Within the past weeks, four very significant contributions have appeared in the press that are intricately related to each other: ‘The rise of inequality,’ by Christopher Ram (Sunday Stabroek, May 19); ‘Ministry pushes for early access to nursery education,’ (KN, May 19); ‘Unhappiness at Independence,’ by Henry Jeffrey (SN, May 29); and ‘Democracy and inequality in Guyana’ editorial (KN, May 29).
Christopher Ram’s column cites various areas in which inequalities are on the rise: incomes, education, health and the accumulation of wealth, and he suggests that our (immature) politics is largely to be blamed. He quotes from the book The Spirit Level which says “that countries with greater disparities of income fare far worse on all social indicators, from higher murder rates to lower life expectancy.
“It argues that inequality perverts politics as the economically powerful wield an unhealthy clout over a plutocratic elite.” This is a common occurrence in Guyana. Witness Yarowkabra coal producers ordered off the proposed B K Int’l sandpit.
In addition to social and economic insecurity and instability, inequalities engender lots of unhappiness. Henry Jeffrey argues that “the pursuit of happiness is axiomatic and most people believe that the task of government should be to attempt to maximize our happiness.” He poses the question, “should we not use the new insights into human happiness to do just that?”
In the follow-up discussion, ‘Governments should not seek to maximise happiness’ (SN, June 5), Jeffrey suggests (for reasons he states), that governments should restrict themselves to providing the constitutional elements that will make for a happy society.
Hence, given our present economic, political and social predicaments, Guyanese would expect that government’s policies would be designed to arrest and reverse various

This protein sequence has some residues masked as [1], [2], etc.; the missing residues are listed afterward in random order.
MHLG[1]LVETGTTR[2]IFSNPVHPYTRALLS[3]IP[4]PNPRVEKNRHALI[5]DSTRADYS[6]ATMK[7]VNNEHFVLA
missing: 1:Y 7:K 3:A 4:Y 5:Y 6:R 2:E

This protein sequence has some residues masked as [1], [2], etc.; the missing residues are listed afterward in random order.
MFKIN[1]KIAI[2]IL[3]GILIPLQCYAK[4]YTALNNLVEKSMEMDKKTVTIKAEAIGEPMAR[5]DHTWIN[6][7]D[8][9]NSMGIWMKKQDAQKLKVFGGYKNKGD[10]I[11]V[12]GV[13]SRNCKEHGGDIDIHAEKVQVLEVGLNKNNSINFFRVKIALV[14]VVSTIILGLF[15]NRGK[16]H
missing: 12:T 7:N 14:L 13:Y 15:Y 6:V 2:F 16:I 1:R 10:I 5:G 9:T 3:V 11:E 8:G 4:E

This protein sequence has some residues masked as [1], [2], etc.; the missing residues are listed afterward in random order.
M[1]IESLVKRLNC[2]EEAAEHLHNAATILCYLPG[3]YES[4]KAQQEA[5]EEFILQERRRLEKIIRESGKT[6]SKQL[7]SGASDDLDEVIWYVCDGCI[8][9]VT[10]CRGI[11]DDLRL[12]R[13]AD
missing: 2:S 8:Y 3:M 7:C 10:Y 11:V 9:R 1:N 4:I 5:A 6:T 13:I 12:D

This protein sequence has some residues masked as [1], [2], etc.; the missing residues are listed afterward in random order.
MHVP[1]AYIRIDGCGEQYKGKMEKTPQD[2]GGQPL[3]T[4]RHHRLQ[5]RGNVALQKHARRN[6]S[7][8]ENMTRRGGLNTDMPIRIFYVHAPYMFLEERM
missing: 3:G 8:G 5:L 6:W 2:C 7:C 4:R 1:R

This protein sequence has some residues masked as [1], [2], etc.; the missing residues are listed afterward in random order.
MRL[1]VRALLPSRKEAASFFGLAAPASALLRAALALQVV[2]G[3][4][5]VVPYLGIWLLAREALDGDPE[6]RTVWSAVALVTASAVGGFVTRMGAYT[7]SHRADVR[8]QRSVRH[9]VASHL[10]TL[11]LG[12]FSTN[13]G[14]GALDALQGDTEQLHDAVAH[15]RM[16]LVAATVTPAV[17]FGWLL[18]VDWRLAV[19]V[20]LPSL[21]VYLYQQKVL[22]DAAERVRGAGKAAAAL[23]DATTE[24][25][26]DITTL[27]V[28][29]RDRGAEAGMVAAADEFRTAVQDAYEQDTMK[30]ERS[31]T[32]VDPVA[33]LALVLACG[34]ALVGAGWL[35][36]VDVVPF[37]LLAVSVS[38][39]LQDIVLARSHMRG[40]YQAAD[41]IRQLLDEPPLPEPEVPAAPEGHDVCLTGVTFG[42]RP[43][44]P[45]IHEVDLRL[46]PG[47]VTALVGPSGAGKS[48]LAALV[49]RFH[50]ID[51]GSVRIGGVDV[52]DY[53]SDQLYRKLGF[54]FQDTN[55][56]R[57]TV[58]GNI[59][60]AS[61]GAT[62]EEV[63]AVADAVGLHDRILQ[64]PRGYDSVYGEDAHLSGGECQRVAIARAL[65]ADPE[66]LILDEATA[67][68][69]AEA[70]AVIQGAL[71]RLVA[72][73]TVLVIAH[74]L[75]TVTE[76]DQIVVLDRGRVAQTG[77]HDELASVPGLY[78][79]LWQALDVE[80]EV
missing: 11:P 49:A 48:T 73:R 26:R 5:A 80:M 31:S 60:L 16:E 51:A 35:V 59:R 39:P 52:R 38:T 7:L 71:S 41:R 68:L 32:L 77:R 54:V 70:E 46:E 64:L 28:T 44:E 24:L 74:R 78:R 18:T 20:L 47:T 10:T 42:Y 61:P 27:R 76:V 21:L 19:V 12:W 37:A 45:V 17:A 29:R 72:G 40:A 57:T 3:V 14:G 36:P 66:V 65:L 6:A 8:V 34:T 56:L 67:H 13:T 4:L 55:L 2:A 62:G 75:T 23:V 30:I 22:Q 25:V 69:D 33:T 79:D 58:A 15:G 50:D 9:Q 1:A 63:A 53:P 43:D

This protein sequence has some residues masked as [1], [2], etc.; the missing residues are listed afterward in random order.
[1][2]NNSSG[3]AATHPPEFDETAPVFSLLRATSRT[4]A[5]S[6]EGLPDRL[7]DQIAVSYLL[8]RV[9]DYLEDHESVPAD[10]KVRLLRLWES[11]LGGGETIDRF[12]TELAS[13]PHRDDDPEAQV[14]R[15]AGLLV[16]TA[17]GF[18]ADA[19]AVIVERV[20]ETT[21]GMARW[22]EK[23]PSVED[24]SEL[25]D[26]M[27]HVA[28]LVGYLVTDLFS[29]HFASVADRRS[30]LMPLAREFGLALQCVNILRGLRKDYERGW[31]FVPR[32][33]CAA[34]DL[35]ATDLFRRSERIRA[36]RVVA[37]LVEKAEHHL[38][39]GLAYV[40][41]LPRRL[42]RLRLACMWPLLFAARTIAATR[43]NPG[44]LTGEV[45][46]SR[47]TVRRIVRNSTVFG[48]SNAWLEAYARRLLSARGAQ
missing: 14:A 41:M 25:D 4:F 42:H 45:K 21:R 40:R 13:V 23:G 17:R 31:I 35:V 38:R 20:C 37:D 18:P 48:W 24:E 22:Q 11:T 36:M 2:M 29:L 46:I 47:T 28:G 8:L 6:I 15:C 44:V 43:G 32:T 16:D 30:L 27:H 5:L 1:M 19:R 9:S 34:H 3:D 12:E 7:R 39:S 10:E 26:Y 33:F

inequalities that should result in a greater degree of happiness among citizens.
At this particular juncture, it is worth the while to note that Iceland, which has one of the highest densities of gun possession per household in this world, also has, virtually, little violent crime. This is attributed to the fact that there exists very little inequality of any kind in Iceland.
KN in its editorial referred to above gives a brief discussion of the travails and vicissitudes of emerging democracies that invariably give rise to a range of inequalities. The editorial suggests two primary strategies for reducing inequalities that can be implemented: universal policies of social assistance; and targeting assistance more narrowly to make sure that it benefits the poor within a social democratic order.
Given all of the above, I extend a qualified welcome to the announcement that the Ministry of Education is pushing for early access to nursery education. I say qualified welcome, because despite the unimplemented Freedom of Information Act, I have found it increasingly difficult to obtain information from the Ministry of Education. As a consequence I am unaware of the scope, or specifics of the “push for early access to nursery education,” and whether it is to be universal, or targeted.
In our context of building a nation of one people with a common destiny, one of the primary purposes of education must be the reduction of inequalities. Early access to “high-quality nursery” (early childhood) education if targeted to those with the greatest need would be an extremely significant intervention aimed at the amelioration and reduction of the effects of existing social and economic inequalities. However, a prior survey must be done in a transparent manner in order to identify those children who have the greatest need.
Reference can be made to the Perry (no relation) Preschool Project carried out from 1962 to 1967, in the USA. The research report is published by the Coalition for Evidence-based Policy, under the rubric ‘Social Programs That Work.’ The project was targeted and provided high-quality preschool education to one hundred twenty-eight three and four-year-old children living in poverty and assessed to be at high risk of school failure. The children aged three participated in a two-year programme, and the 4-year-olds in a one-year programme. Evidence of the effectiveness of the project was evaluated when the participants reached the age of twenty-seven, and again when they reached the age of forty. The findings were amazing!
As someone said, “It is difficult to be educated and live in poverty.”
Clarence O Perry